Master's Degree University importance for History Phd

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101stAirbourne
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How significant is the prestige of the University one studies at for their master's degree when applying for phd funding?

If prestige is unimportant, what are the main factors for being successful in securing funding for a history phd? What can I do throughout my master's degree in order to have the best chance at succeeding in securing phd funding?
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returnmigrant
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'Prestige' is a school leavers obsession - it doesn't figure within academia at all.

The important thing is that you do the right Masters for your emerging research interests. That you get the background knowledge in that area on which to base your PhD research, and the practical research skills that research councils/other Unis will want. Where you do that is pretty much irrelevant in terms of the Uni brand name - look instead for people working in 'your' area (academics, researchers, PhD Students) and where you will have the best environment to develop intellectually.

The same goes for undergrad degrees btw - 'RG' doesnt equal 'better' - '2i or First with good do-able research proposal/two supportive references' DOES equal 'better'.
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artful_lounger
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The above is all correct, but also to add, your supervisor for your masters dissertation/thesis will be more important than the name of the degree or institution. They will likely be the primary academic reference while you're applying, and will be able to indicate exactly how prepared for a PhD you are. Furthermore, if it's a well known academic then their opinion is likely to be more respected as well for this purpose, regardless of the prestige of the university.

In general, for academia prestige is considered by: supervisor>research group>department>university

There are some excellent researchers who act as supervisors for PhDs and masters projects, who will make more of a difference in your application than having an unknown researcher even from a top university. There are also excellent research groups within otherwise average departments or universities - for example Exeter's physics department gains much of it's kudos from it's graphene and exoplanet groups. It's biophysicists are mainly the ex-chemistry faculty from it's now defunct chemistry department (which while not necessarily shut down as a cause of directly, did shut down shortly after they imploded their NMR spectrometer), and it's electromagnetic materials group has one major researcher and most of the rest are relatively unknown.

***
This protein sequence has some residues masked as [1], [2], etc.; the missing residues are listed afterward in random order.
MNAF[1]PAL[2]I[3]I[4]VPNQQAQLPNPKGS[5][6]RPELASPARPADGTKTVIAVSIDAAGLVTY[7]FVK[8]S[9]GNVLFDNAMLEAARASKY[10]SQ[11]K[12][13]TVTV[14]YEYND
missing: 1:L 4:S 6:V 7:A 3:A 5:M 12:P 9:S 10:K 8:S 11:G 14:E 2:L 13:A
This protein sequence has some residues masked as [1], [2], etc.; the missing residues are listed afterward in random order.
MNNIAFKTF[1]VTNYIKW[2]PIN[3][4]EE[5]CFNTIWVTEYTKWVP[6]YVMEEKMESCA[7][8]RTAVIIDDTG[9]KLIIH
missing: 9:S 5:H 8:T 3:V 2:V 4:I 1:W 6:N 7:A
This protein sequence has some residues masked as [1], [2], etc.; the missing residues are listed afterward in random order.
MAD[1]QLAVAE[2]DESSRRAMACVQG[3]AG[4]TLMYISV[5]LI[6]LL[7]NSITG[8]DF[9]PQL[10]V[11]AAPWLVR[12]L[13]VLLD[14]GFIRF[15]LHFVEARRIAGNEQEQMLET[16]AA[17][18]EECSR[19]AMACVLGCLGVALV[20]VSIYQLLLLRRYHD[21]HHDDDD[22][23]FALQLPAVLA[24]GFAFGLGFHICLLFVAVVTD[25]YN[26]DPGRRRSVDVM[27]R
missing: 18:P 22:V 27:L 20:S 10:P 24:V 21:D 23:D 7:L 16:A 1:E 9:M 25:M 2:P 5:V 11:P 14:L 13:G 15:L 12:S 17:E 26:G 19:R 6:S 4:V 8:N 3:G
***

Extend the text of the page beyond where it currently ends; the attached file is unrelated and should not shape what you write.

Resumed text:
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Klix88
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(Original post by artful_lounger)
Furthermore, if it's a well known academic then their opinion is likely to be more respected as well for this purpose, regardless of the prestige of the university.

I agree with much of the above post, but I urge caution with the above advice and think I would substitute "respected" alone for "well known". Academic rivalry is an issue and some are "well known" for entirely the wrong reasons - being well known does not equate with being respected. I've worked with international experts whose names it would be unwise to drop in most unis. Some look and sound good but are arrogant arses and over-published gasbags - I fell into the trap myself as a naive undergrad. It pays to be able to discriminate!
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returnmigrant
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(Original post by Klix88)
being well known does not equate with being respected. I've worked with international experts whose names it would be unwise to drop in most unis. Some look and sound good but are arrogant arses and over-published gasbags - I fell into the trap myself as a naive undergrad. It pays to be able to discriminate!
I'd echo the above. Well known definitely does not = good supervisor or happy Masters/PhD experience.
Just remember that 'well known' often equals 'far too busy' or 'dismissive/jealous of anyone younger'.

More important for me was always that my supervisor 'understands what I'm trying to research' and 'is enthusiastic about my research'. That meant I always felt what I was doing was worthwhile and in moments of doubt that was worth far more than 'my supervisor has written heaps of books'.
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